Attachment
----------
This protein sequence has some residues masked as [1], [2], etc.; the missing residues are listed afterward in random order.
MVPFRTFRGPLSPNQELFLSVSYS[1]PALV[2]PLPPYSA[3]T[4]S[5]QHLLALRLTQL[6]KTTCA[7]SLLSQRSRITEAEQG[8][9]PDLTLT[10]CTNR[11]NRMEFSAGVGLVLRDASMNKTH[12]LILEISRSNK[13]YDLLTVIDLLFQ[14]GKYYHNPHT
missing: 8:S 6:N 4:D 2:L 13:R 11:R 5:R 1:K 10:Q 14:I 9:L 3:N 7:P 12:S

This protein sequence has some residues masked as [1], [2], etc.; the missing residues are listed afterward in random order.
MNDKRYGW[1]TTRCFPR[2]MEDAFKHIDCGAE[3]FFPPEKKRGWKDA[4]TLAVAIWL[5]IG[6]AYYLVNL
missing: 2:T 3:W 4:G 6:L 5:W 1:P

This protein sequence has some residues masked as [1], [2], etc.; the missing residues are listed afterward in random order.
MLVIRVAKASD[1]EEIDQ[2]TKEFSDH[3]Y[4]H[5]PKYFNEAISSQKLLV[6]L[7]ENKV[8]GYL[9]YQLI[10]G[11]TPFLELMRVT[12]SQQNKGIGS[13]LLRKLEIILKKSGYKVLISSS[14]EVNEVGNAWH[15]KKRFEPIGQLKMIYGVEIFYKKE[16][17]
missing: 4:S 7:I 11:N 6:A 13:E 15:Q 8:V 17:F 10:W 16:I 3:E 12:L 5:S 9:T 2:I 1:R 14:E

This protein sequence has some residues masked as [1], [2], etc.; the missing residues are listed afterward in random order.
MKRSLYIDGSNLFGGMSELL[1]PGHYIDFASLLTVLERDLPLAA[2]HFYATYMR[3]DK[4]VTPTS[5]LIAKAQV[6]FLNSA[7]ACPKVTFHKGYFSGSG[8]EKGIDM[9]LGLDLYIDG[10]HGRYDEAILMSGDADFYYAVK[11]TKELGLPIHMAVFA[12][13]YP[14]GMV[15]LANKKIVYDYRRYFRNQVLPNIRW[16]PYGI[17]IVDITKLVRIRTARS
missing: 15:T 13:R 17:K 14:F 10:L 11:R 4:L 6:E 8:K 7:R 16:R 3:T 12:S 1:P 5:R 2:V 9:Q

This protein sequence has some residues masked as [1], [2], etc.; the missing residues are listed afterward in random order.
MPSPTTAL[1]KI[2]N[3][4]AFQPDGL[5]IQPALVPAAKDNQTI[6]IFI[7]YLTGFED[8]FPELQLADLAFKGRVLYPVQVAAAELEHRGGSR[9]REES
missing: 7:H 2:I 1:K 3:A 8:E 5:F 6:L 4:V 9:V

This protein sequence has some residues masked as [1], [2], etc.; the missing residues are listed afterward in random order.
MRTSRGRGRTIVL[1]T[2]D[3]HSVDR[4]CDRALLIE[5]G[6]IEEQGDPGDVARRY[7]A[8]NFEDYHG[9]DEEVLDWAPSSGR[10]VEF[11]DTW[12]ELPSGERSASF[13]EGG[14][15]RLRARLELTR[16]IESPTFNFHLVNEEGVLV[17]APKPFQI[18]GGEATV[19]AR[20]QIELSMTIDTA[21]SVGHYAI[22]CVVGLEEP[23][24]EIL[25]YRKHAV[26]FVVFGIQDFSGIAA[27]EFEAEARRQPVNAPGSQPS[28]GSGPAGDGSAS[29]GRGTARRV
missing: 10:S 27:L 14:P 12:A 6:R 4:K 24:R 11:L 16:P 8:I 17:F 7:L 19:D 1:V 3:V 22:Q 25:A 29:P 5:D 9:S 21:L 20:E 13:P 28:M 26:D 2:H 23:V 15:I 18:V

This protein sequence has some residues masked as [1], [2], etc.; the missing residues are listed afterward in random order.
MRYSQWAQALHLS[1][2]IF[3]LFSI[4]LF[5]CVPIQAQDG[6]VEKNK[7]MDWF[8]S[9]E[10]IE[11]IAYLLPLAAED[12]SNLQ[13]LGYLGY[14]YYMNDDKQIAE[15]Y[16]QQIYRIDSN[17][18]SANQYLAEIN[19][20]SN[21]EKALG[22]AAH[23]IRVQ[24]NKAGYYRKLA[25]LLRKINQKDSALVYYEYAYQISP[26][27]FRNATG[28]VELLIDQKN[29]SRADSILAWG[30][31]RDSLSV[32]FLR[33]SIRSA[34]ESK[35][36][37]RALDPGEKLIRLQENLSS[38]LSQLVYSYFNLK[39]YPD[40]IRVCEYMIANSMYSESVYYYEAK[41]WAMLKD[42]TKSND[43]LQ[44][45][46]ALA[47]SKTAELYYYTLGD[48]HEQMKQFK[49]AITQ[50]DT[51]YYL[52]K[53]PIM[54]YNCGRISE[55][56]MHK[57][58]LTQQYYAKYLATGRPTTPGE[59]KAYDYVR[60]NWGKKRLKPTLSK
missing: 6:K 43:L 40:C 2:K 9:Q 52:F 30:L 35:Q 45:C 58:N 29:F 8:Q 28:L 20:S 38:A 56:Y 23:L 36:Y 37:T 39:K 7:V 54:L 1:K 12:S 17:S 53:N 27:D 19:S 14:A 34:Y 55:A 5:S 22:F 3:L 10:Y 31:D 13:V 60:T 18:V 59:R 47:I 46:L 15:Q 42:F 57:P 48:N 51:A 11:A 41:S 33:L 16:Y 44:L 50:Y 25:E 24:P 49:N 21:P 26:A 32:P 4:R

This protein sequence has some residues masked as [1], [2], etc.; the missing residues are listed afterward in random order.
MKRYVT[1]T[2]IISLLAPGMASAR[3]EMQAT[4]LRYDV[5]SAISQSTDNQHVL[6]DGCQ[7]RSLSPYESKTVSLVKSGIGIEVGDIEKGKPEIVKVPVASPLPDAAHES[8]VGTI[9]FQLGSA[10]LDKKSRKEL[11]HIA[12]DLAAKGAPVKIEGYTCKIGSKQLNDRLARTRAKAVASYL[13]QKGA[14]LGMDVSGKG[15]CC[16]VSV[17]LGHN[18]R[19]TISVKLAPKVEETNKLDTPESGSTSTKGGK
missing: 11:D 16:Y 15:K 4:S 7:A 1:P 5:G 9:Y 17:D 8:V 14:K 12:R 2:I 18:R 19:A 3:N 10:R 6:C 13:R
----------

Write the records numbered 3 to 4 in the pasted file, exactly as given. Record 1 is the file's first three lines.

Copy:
This protein sequence has some residues masked as [1], [2], etc.; the missing residues are listed afterward in random order.
MLVIRVAKASD[1]EEIDQ[2]TKEFSDH[3]Y[4]H[5]PKYFNEAISSQKLLV[6]L[7]ENKV[8]GYL[9]YQLI[10]G[11]TPFLELMRVT[12]SQQNKGIGS[13]LLRKLEIILKKSGYKVLISSS[14]EVNEVGNAWH[15]KKRFEPIGQLKMIYGVEIFYKKE[16][17]
missing: 4:S 7:I 11:N 6:A 13:E 15:Q 8:V 17:F 10:W 16:I 3:E 12:L 5:S 9:T 2:I 1:R 14:E

This protein sequence has some residues masked as [1], [2], etc.; the missing residues are listed afterward in random order.
MKRSLYIDGSNLFGGMSELL[1]PGHYIDFASLLTVLERDLPLAA[2]HFYATYMR[3]DK[4]VTPTS[5]LIAKAQV[6]FLNSA[7]ACPKVTFHKGYFSGSG[8]EKGIDM[9]LGLDLYIDG[10]HGRYDEAILMSGDADFYYAVK[11]TKELGLPIHMAVFA[12][13]YP[14]GMV[15]LANKKIVYDYRRYFRNQVLPNIRW[16]PYGI[17]IVDITKLVRIRTARS
missing: 15:T 13:R 17:K 14:F 10:L 11:R 4:L 6:E 8:K 7:R 16:R 3:T 12:S 1:P 5:R 2:V 9:Q